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Keywords:Insurance industry 

Working Paper
Corporate hedging in the insurance industry: the use of financial derivatives by U.S. insurers

In this paper we investigate the extent to which insurance companies utilize financial derivatives contracts in the management of risks. The data set we employ allows us to observe the universe of individual insurer transactions for a class of contracts, namely, those normally through of as off-balance-sheet (OBS). We provide information on the number of insurers using various types of derivatives contracts and the volume of transactions in terms of notional amounts and the number of counterparties. Life insurers are most active in interest rate and foreign exchange derivatives, while ...
FRB Atlanta Working Paper , Paper 96-19

Journal Article
The capitalization and portfolio risk of insurance companies

The strategies of financial intermediaries in the United States presumed a stability of interest rates that began to break down in the late 1960s. Not only did rising interest rates during the past two decades tend to depress the value of the assets of all intermediaries, they also fostered competition among intermediaries as all sought new opportunities for profit. In order to cope, many financial institutions assumed new bets by "reaching" for riskier assets offering higher yields or by operating with less capital per dollar of assets. To varying degrees, many insurance companies have ...
New England Economic Review , Issue Jul , Pages 43-57

Report
Why is automobile insurance in Philadelphia so damn expensive?

We document and attempt to explain the observation that automobile insurance premiums vary dramatically across local markets. We argue high premiums can be attributed to the large numbers of uninsured motorists in some cities, while at the same time, the uninsured motorists can be attributed to high premiums. We construct a simple noncooperative equilibrium model, where limited liability can generate inefficient equilibria with uninsured drivers and high, yet actuarially fair, premiums. For certain parameterizations, an optimal full insurance equilibrium and inefficient high price equilibria ...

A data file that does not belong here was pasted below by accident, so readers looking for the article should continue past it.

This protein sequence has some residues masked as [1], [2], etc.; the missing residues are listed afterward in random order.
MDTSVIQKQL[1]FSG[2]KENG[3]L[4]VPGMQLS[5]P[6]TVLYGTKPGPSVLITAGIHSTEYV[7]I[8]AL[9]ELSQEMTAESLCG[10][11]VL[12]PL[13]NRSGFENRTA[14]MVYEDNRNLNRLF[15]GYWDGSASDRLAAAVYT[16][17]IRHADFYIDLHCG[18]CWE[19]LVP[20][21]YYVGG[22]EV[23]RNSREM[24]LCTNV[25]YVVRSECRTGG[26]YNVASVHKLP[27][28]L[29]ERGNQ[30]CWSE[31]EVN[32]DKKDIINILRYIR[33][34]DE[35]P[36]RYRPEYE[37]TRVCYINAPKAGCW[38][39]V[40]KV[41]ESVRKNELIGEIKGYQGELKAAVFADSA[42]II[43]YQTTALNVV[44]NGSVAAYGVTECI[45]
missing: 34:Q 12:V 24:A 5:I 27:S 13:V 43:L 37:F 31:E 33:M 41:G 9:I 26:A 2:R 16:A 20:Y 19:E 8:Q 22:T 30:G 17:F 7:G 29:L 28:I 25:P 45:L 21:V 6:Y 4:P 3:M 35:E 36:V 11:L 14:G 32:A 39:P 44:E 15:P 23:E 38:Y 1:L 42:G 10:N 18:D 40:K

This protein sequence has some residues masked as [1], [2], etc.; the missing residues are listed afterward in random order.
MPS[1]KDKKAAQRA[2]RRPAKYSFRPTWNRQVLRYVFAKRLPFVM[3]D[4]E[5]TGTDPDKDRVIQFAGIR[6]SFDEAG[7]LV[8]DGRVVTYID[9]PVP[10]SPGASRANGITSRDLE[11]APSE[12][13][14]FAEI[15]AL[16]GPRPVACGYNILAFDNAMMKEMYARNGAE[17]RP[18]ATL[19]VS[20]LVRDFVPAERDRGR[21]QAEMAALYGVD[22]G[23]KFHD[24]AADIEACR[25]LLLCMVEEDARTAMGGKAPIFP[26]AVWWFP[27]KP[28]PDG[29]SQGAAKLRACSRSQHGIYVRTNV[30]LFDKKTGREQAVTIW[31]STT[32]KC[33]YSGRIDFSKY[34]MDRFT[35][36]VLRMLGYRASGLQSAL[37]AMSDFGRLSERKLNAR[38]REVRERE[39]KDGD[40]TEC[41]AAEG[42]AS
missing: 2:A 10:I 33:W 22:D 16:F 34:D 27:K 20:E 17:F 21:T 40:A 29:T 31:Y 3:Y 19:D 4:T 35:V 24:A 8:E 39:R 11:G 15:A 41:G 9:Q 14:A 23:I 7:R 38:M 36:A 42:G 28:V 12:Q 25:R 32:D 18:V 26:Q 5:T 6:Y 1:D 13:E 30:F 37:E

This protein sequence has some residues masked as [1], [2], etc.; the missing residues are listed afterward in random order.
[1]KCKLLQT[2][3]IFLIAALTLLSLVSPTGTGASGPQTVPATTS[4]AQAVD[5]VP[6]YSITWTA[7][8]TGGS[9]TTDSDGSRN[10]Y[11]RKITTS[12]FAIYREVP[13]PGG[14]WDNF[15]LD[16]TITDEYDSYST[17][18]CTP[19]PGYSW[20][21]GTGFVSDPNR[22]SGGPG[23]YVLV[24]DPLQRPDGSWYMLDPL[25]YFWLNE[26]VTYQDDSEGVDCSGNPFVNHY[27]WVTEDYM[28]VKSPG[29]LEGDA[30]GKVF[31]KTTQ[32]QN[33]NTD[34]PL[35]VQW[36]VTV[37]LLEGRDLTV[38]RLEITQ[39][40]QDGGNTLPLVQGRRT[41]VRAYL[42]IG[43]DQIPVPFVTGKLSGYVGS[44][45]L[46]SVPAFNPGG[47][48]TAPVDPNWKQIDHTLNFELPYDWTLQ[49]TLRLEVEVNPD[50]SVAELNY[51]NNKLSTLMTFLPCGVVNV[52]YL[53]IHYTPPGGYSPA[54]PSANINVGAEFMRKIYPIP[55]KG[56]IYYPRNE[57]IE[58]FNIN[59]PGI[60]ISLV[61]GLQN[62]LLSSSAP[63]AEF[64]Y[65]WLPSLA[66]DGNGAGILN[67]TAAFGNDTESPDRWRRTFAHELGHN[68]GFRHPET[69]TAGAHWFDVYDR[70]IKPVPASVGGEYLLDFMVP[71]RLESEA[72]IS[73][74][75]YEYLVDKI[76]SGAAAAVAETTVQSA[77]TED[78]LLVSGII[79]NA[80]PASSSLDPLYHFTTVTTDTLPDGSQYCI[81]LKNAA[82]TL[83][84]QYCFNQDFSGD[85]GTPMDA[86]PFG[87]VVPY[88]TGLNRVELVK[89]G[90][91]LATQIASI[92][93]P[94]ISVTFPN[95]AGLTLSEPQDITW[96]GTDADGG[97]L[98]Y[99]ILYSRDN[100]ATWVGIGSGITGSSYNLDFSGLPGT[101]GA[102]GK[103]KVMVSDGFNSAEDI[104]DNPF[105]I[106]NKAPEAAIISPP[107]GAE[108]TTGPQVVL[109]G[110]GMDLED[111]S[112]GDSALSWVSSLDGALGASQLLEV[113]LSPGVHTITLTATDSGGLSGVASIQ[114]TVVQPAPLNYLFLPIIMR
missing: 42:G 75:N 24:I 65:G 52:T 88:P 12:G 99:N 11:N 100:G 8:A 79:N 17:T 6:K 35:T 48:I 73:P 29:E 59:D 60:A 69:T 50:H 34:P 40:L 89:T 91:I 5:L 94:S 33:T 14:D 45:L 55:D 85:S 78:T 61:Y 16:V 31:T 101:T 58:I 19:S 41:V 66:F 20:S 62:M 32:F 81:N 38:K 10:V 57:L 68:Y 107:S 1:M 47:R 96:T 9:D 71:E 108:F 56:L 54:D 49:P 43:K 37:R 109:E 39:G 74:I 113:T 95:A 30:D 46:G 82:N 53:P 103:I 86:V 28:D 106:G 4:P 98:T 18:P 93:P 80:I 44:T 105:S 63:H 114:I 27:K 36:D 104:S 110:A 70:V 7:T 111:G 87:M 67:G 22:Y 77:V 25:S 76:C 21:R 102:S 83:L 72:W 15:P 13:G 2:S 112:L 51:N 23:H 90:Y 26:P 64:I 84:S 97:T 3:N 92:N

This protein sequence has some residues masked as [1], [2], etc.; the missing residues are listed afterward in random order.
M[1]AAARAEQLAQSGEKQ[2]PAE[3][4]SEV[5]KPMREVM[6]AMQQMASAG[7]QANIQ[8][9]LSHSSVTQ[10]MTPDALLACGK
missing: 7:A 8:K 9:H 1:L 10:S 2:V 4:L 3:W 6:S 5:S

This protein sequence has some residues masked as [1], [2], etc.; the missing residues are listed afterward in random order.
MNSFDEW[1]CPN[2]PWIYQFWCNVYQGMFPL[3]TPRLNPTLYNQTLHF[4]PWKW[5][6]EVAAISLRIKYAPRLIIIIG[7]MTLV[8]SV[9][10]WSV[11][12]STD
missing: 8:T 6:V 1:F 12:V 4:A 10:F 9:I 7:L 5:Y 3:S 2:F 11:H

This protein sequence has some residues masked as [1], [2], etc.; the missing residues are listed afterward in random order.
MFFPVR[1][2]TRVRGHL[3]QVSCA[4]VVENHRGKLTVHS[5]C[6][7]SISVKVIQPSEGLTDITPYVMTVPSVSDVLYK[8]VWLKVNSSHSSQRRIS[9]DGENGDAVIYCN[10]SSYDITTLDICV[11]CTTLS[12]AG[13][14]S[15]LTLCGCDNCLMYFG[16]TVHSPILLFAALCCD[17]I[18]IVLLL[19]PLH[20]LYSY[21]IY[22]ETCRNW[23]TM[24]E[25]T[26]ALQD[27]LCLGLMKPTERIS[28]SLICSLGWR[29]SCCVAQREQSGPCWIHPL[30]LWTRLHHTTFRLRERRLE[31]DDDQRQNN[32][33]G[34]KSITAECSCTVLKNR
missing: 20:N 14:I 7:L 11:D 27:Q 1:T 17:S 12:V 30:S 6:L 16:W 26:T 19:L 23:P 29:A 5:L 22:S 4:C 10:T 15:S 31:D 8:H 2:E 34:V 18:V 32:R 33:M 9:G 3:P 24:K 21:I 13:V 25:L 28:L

Staff Report , Paper 139

Journal Article
Risk and the capital of insurance companies

Insurance companies, like other financial institutions, have been evolving from specialized businesses to enterprises offering a variety of financial services. Rising interest rates impelled this evolution during much of the past three decades as most insurers tried to remain competitive. However, as insurers' profit margins subsided and they attracted new business, their assets generally grew more rapidly than their capital. To maintain the safety and soundness of insurance companies, regulators increasingly are adopting risk-based capital requirements instead of rules that limit insurers' ...
New England Economic Review , Issue Jul , Pages 27-42

Conference Paper
The financial condition and regulation of insurance companies: an overview

Conference Series ; [Proceedings] , Volume 35 , Pages 1-18

Working Paper
Is it true that insurers benefit from a catastrophic event? Market reactions to the 1995 Hanshin-Awaji earthquake

Previous studies, investigating how the market in general viewed the impact of a big earthquake (e.g., the 1989 Loma Prieta earthquake in the San Francisco Bay Area) on insurance firm values, found a positive reaction of insurers' stock prices. This "gaining from loss" may be caused by the subsequent increased demand for insurance coverage. This paper investigates the impact of the 1995 Hanshin-Awaji earthquake on Japanese insurers' value. Contrary to the results for U.S. earthquakes, we find significant negative stock price reactions. Furthermore, our results demonstrate that Japanese ...
Pacific Basin Working Paper Series , Paper 99-04

Conference Paper
Public policy and life insurance

Conference Series ; [Proceedings] , Volume 35 , Pages 199-238

Conference Paper
The private placement market: intermediation, life insurance companies, and a credit crunch

Proceedings , Paper 390

Working Paper
Regulatory solvency prediction in property-liability insurance: risk-based capital, audit ratios, and cash flow simulation

This paper analyzes the accuracy of the principal models used by U.S. insurance regulators to predict insolvencies in the property-liability insurance industry and compares these models with a relatively new solvency testing approach--cash flow simulation. Specifically, we compare the risk-based capital (RBC) system introduced by the National Association of Insurance Commissioners (NAIC) in 1994, the FAST (Financial Analysis and Surveillance Tracking) audit ratio system used by the NAIC, and a cash flow simulation model developed by the authors. Both the RBC and FAST systems are static, ...
Working Papers , Paper 98-20

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